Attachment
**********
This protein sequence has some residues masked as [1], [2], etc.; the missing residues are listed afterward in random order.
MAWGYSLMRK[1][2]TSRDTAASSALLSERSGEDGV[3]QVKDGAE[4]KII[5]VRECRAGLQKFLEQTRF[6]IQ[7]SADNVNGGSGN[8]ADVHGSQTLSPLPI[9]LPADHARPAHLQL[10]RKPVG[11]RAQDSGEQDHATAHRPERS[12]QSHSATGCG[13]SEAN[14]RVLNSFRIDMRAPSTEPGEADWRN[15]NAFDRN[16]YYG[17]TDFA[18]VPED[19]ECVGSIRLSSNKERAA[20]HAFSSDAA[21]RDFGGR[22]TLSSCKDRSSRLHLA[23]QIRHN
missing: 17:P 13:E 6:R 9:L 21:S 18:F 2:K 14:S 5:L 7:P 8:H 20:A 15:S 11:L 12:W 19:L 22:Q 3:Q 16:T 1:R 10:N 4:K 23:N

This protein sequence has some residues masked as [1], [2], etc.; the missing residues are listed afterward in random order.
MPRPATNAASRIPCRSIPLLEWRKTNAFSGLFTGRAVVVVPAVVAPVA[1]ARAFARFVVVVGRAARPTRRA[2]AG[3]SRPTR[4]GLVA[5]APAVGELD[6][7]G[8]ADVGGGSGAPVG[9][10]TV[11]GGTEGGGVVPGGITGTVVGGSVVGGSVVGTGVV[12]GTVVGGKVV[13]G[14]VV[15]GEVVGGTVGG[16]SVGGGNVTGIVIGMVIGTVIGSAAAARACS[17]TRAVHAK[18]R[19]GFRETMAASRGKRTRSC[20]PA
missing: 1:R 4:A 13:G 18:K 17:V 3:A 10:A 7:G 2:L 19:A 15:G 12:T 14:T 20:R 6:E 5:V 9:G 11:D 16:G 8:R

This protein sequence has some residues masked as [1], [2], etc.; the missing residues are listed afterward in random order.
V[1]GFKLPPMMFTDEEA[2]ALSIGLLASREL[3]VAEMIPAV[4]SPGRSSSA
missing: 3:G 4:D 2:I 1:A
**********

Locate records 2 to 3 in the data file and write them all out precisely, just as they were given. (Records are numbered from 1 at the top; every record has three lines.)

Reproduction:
This protein sequence has some residues masked as [1], [2], etc.; the missing residues are listed afterward in random order.
MPRPATNAASRIPCRSIPLLEWRKTNAFSGLFTGRAVVVVPAVVAPVA[1]ARAFARFVVVVGRAARPTRRA[2]AG[3]SRPTR[4]GLVA[5]APAVGELD[6][7]G[8]ADVGGGSGAPVG[9][10]TV[11]GGTEGGGVVPGGITGTVVGGSVVGGSVVGTGVV[12]GTVVGGKVV[13]G[14]VV[15]GEVVGGTVGG[16]SVGGGNVTGIVIGMVIGTVIGSAAAARACS[17]TRAVHAK[18]R[19]GFRETMAASRGKRTRSC[20]PA
missing: 1:R 4:A 13:G 18:K 17:V 3:A 10:A 7:G 2:L 19:A 15:G 12:T 14:T 20:R 6:E 5:V 9:G 11:D 16:G 8:R

This protein sequence has some residues masked as [1], [2], etc.; the missing residues are listed afterward in random order.
V[1]GFKLPPMMFTDEEA[2]ALSIGLLASREL[3]VAEMIPAV[4]SPGRSSSA
missing: 3:G 4:D 2:I 1:A